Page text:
Blackberry phone (http://www null@null N03/5675240248/in/photolist-9Dv6cN-nqeg8-8r3k42-6qKpds-dQJkWp-aj9LMt-7dPfns-5nww6M-58WjTT-99X974-7bzqf7)Blackberry is in the process of dying. I was surprised to see a recent Wall Street Journal editorial (http://online NULL.wsj NULL.html) shouting the virtues of an old Blackberry phone. Mr. Allan Ripp declared to the whole world that he is not relevant within his chosen profession, press relations.

His rant against smartphones was similar to shouting in 1980 that personal computers were not a good thing. The tide has turned toward smartphones, and he needs to learn or die. It would be one thing if Mr. Ripp were in a profession unrelated to communication. Unless he experiences how many people consume news today, he will not provide press releases that work properly on smartphones.

This is not a rant against Allan Ripp. Rather, it’s a reminder to stay relevant. Be willing to try new technologies with an open mind. “Everybody’s doing it” is not a reason for you to join in, but it is a reason for you to understand what they are doing. If you want to communicate with fish, you need to learn how to swim.

Photo: Creative Commons licensed from langleyo (http://www null@null N03/5675240248/in/photolist-9Dv6cN-nqeg8-8r3k42-6qKpds-dQJkWp-aj9LMt-7dPfns-5nww6M-58WjTT-99X974-7bzqf7).

Note: The Wall Street Journal’s full story (linked above) is blocked by a paywall. If you are a WSJ subscriber, you can read the full story. But all you need to know is in this little blog post.

Hit Your Target

September 11th, 2013

Paul Merrill

Good message - Got a blog? Take 5 minutes to write a quick blog post today. Bad message - your b2b prospects are all using social media - but are you reaching them effectively?Do you want your messages to hit the target? Read on…

The “bad” email shown at right came to me unsubscribed. I quickly clicked the unsubscribe link – since I didn’t ask for it, since I had never heard of the company, and since their message didn’t seem different from the sea of messages already sent to me.

Notice the four elements of your message being read:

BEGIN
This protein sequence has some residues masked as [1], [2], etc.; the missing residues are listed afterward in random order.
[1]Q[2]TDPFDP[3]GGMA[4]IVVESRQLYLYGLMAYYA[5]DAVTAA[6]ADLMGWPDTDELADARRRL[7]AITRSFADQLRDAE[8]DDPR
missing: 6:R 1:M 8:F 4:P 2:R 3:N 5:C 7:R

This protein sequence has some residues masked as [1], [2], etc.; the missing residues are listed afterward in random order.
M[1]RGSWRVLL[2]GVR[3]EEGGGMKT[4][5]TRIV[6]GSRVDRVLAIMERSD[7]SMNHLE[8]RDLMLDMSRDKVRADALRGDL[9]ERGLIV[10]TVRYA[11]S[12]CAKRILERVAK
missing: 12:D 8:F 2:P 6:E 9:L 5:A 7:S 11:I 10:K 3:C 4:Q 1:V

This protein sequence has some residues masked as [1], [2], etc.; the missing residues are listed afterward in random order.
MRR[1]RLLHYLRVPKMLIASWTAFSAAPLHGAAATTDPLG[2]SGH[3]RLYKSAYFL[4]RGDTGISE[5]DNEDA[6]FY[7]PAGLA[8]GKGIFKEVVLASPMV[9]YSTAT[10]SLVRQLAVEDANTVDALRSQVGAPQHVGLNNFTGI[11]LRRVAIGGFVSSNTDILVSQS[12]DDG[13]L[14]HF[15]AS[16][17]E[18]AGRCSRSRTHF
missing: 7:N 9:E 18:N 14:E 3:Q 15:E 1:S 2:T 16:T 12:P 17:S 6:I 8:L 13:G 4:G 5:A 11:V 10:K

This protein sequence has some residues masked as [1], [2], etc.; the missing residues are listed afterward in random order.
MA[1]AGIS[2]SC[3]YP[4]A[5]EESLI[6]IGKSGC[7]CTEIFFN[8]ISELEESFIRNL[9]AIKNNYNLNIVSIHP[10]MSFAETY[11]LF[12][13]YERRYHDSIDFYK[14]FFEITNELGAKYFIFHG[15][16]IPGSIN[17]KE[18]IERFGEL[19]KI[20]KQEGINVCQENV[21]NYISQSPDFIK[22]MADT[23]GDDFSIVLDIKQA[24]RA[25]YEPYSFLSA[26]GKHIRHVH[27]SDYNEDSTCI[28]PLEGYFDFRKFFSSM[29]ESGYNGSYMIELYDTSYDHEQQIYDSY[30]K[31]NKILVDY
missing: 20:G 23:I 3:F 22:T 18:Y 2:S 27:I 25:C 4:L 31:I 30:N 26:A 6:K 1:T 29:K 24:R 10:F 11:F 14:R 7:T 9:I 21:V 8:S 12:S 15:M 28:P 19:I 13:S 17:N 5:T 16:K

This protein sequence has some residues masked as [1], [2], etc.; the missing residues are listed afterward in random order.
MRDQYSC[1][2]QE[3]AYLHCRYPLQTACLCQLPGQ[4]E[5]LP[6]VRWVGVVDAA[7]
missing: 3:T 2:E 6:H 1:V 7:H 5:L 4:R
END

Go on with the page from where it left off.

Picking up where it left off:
1. Push or pull: Was the message requested by the receiver?

2. Recognition: Has the receiver heard of your organization?

3. Relevance: Does the message fill the receiver’s need?

4. Interest: Does your message grab the attention of your readers?

To break through the sea of information facing us today, your message must correctly answer as many of these questions as possible.

Here’s what you can do to improve your visibility in each of these areas:

1. Pull: Cold calling is necessary for many organizations to generate new business. If you get your foot in the door, you may be able to stay.

2. Recognition: If your name or brand is not widely known, do everything you can to increase your visibility. Using social media is a good and relatively inexpensive place to start.

3. Relevance: Look closely at your intended audience. If you create content for an actual human who needs what you are offering, you’ll be able to hit the target. As you describe this person, even give them a name. The more you know about them, the better you can meet their needs and wants. Think beyond what relates to your business – their unrelated needs may give you new approaches. Create content that’s useful to the recipient. Look at your message through the eyes of someone who does not work for your organization. Consider what would be valuable information and not just in terms of your product or service.

4. Interest: Even if your business is very technically oriented, some of your core audience will find your offerings interesting. Think about what makes your product or service distinct from the competition. Note the “good” example that features a very quick action point. The “bad” example features a negative question that places the receiver in a defensive position before they even open the email.

Contact me (http://greenergrassmedia if you’d like help in improving your message!